Fragments of a birthday past begin to coalesce in my memory. A few weeks after the start of the school year, my father picked me up one day and took me to the mall. He had a cover story about looking for new camping gear or some such. I didn’t notice how out of the ordinary this was until we had done that and he suggested that we stop off in the food court for a bite to eat. I was too dense to realize what was going on; I just wanted to go home. When we got there, I was truly surprised by the party that was waiting for me.
I extract bits of information from the fragments to help me figure out which birthday it was. The mall Dad took me to was close to my high school, but for most of my friends at the party were from middle school, so it must have been the birthday I had at the beginning of ninth grade. I had gone off to a magnet high school and wasn’t around those friends any more. Perhaps my parents were worried that I wasn’t making new friends quickly enough, and wanted me to remember that I did have friends. As it turns out, that was the last time I saw some of those guys.
In the piecing together I find a clue about why that memory surfaced just now, deeper than the obvious fact that it’s close to my birthday. Growing up, a September birthday always came at a time of transition with the beginning of a school year and all its attendant changes. Sometimes the birthday got lost in the shuffle, and sometimes I preferred it that way, such as when I went off to college and didn’t want to draw attention.
Although I’m no longer connected to the school cycle, this is still a time of transition, with life changes similar to those that coincided with the start of high school for me. Last weekend I celebrated with my family, at least the members of it that live nearby. They’ve been so good to us during the transition, but after we move in a couple of weeks, we’ll see less of them.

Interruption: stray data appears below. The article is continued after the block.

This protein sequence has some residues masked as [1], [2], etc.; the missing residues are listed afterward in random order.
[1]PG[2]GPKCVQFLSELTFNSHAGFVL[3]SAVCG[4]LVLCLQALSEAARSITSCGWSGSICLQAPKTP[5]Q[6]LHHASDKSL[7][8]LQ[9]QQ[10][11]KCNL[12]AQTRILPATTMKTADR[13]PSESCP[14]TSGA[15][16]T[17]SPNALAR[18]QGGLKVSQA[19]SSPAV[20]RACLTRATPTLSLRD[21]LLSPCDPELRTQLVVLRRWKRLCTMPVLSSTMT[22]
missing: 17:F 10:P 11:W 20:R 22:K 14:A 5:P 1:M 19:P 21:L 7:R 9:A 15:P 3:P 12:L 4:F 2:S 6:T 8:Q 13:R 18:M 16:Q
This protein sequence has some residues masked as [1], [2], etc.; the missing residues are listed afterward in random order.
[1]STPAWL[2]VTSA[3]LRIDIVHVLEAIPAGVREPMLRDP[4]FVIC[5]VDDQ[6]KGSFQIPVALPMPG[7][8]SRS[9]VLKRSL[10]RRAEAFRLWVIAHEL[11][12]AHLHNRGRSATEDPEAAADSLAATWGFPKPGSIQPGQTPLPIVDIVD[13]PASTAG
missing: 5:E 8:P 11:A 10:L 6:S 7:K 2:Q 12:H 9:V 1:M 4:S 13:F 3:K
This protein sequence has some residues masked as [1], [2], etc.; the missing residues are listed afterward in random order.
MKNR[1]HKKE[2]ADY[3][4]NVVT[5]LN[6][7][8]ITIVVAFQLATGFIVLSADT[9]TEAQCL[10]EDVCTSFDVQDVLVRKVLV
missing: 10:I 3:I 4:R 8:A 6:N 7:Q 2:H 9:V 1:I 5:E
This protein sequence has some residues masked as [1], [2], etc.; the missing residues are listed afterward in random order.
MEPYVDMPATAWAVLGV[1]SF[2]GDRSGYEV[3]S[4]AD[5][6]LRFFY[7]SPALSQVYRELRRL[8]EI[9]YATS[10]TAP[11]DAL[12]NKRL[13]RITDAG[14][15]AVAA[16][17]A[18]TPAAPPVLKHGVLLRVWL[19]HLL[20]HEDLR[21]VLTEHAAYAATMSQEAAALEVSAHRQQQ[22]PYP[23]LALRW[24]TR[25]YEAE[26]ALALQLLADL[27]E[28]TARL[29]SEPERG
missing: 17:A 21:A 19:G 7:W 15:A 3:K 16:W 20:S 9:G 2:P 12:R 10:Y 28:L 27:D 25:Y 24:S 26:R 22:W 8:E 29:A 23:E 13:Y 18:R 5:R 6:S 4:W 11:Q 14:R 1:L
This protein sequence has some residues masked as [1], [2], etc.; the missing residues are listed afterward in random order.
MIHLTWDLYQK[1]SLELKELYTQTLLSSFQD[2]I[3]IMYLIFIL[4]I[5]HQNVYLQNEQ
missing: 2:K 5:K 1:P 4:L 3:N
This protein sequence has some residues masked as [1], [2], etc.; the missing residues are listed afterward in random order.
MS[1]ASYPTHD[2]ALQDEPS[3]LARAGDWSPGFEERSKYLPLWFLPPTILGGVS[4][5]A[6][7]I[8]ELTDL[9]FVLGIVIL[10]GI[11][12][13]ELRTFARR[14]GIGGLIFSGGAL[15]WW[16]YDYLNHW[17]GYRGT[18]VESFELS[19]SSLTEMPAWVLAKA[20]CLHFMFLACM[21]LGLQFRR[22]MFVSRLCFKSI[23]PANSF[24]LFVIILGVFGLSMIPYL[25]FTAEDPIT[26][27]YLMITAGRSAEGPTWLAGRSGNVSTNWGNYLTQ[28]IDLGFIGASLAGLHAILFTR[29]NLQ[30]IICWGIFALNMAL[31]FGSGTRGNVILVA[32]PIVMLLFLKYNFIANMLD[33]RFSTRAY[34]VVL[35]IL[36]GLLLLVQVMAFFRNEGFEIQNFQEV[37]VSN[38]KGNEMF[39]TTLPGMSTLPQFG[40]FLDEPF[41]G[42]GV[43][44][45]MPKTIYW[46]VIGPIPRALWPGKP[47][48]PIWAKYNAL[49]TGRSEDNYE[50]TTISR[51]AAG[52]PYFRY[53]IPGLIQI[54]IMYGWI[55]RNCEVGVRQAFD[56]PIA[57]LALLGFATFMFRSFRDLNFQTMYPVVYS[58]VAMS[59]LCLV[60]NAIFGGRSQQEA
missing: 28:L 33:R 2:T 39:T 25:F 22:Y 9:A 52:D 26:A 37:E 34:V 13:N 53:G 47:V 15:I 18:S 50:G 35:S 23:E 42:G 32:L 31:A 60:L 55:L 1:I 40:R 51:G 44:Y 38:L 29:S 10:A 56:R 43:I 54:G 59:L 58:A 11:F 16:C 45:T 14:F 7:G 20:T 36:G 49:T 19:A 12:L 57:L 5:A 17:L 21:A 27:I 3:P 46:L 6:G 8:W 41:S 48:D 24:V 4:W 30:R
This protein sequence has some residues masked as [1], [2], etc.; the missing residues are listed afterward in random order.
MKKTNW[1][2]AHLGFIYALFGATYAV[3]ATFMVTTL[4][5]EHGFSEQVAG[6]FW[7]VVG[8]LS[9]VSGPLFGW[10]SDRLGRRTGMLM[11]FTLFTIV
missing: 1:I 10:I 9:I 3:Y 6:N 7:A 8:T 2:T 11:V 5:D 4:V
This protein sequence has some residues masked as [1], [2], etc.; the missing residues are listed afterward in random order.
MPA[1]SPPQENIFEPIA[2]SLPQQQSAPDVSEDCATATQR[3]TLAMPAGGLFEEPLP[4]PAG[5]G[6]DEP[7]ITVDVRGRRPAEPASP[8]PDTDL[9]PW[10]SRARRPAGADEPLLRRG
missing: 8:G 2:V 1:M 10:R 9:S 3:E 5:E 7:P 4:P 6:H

My birthday celebration had three main components, none of which were a surprise. While Gran Ann cared for Elena on Friday night, Jenny and I went out for dinner at Matthew’s Pizza, which lived up to its lofty reputation. We had the crab pizza, which was excellent. Afterwards we took in the view of the city skyline from Federal Hill, and then set off in search of ice cream for dessert. Every place that we found on Google maps was closed, so we never did get dessert, but our quest wasn’t without success–we ran across a block party with some rocking live music where one of the ice cream shops should have been.
The following day, with Leisa and Sam visiting, we all went down to a park where I spent many childhood afternoons that are remembered only by my mother. Elena liked walking over the little bridge to the island in the middle of the pond. We threw around the frisbee and cooked bratwursts over the open charcoals. We had a few stale hot dog buns left over after dinner, which we put to good use as fish food. We had seen some in the pond when we first looked, but didn’t realize how many there were–bread crumbs at dusk caused a feeding frenzy.
The third component was my birthday cake, designed so creatively and decorated so beautifully by Jenny that it deserves mention as the third key component of my birthday. Her plan to make it clown-themed fell through when she couldn’t find clown heads at a craft store, so she made it math-themed.
My mother found enough candles to fill it up. I’m ashamed to say that I didn’t blow them all out on the first try, but I blame poor strategic planning, not a lack of lung capacity. The cake was as tasty as it was beautiful, paired with two of my favorite ice cream flavors. Elena took advantage of the opportunity by sharing and ice cream with me, Jenny, and Leisa. She probably had more than was good for her, and by bedtime she was bouncing off the walls even more than normal. She didn’t have a sugar crash meltdown, and went down without complaint, which might have been her birthday gift to me. All’s well that ends well!